Today’s session followed the usual macro/micro format, starting with a guest lecturer to provide big-picture context, and ending with hands-on labs for more in-depth skill development. Our guest lecturer, Lela Prashad, is Chief Data Scientist at NiJeL.org and technical adviser to my MIT thesis project, OpenIR. She specializes in geospatial data analysis, particularly with multi-spectral remote sensing, and she was the primary remote sensing instructor to ProPublica’s NewsApps team as they prepared to report on Louisiana’s eroding delta.
After each student quickly explained their experience and/or understanding of remote sensing, Lela gave the class an overview of how the Earth is imaged by various satellite-based instruments; what the most commonly used datasets are and how to access them; how spectral, temporal, and spatial resolution plays a role in choosing the right data to answer a specific research question; and how remote sensing can be used not just to find answers, but also to provide background and context for the questions that we will explore via our self-deployed in-situ sensors.
Lela then introduced MultiSpec, a free software application by Purdue University, used to analyze and process spectral data. Its functions include land use classification, side-by-side comparisons, and derivation of quantitative imagery like NDVI (normalized difference vegetation index). MultiSpec is free, but for practitioners who have access or need for more in-depth spectral analysis, the closed-source package ENVI is an option.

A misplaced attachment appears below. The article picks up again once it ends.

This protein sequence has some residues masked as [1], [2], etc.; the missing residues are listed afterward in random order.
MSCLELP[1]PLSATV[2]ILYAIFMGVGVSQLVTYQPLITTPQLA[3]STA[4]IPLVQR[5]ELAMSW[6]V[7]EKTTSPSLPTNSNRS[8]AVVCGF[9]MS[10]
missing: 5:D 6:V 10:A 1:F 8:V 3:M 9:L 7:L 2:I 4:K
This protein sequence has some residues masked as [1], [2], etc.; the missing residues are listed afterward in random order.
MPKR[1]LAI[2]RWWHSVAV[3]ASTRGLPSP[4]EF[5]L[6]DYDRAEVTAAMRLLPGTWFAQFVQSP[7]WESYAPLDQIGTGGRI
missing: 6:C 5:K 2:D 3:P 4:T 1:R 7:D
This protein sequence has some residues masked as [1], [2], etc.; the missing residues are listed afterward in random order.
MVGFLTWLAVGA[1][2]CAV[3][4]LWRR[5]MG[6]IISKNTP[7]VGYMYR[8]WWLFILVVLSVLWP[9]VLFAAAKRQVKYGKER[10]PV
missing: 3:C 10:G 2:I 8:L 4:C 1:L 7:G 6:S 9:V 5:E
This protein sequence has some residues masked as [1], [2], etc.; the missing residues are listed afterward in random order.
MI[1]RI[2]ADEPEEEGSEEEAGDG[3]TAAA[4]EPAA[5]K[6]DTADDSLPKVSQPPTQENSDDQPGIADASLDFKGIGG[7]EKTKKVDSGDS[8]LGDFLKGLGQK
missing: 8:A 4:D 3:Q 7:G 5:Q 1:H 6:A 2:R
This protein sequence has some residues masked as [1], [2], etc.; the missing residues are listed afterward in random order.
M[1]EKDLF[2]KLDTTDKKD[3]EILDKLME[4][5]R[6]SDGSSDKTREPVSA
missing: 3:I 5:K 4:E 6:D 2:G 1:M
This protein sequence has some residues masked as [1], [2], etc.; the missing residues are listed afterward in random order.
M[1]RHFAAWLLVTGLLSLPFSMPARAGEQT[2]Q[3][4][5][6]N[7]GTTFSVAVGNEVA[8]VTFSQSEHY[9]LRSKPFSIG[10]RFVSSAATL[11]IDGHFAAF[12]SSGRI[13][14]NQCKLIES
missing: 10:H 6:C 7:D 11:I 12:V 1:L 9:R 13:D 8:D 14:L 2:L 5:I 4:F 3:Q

Students then explained their previous class experiments with environmental and bio-sensors, as well as what their midterm projects might be. Spectral tools had a clear application for some of the more Earth-oriented ideas, including Will’s historical/archeological idea, Graham’s bumpiness tracking idea, and Varun’s turf/lawn analysis idea. There may also be applications to Changyeon’s noise pollution idea and Tong’s pace-tracking idea.
At this point, it doesn’t seem like the majority of student projects will employ spectral data for post-collection analysis, but I think the students appreciated learning about the existence of tools and datasets that may be useful for background research and future projects.
After class, it was good to read and comment on the latest student blog posts–it helped me get a stronger sense of each student’s background, preferences, experiments so far, and ideas going forward. I really like having such a diverse group in class, but it can be a challenge to plan relevant material for such diversity, so the blog posts are helpful to me to prepare upcoming speakers and to adjust hands-on activities for upcoming sessions. A few highlights from the past week’s posts:
– the work of Varun’s friend Ben Kreimer
– the pulse sensor experiment by Kania/Tanya/Claudia
– Claudia’s class scribing
– Tong, Changyeon, and Justin’s circuit experiments
– Dimas’s observations on the evolution of microcontrollers and rapid prototyping
- Guest Lecture: Remote sensing & in-situ data, by Lela Prashad, NiJeL.org
- Q&A, Multispec exercise
- Open lab. Continue with Multispec, do some lit review, continue on with your sensors.
NEXT WEEK’S ASSIGNMENTS:
- Explore some of the data resources Lela Prashad suggested (see her presentation link here, and her data source PDF here: Remote_Sensing_Resource_Links). How do they provide some context for your project idea? Write up a short lit review using Lela’s suggestions, and using your own resources.
- If you plan to participate in the iOS training on March 3: accept the Apple Developer Invitation if you haven’t done so, send Marlon (cc me) your device UDID, and solder headers to your bluetooth sensor if you haven’t done so.
- Download QGIS in preparation for next week’s analysis exercises.
- LOOKING AHEAD (optional assignment, not required for this week): If you have a Bluefruit LE, try hooking it up to your sensor and download the iOS Bluefruit app to see the data readings on your phone.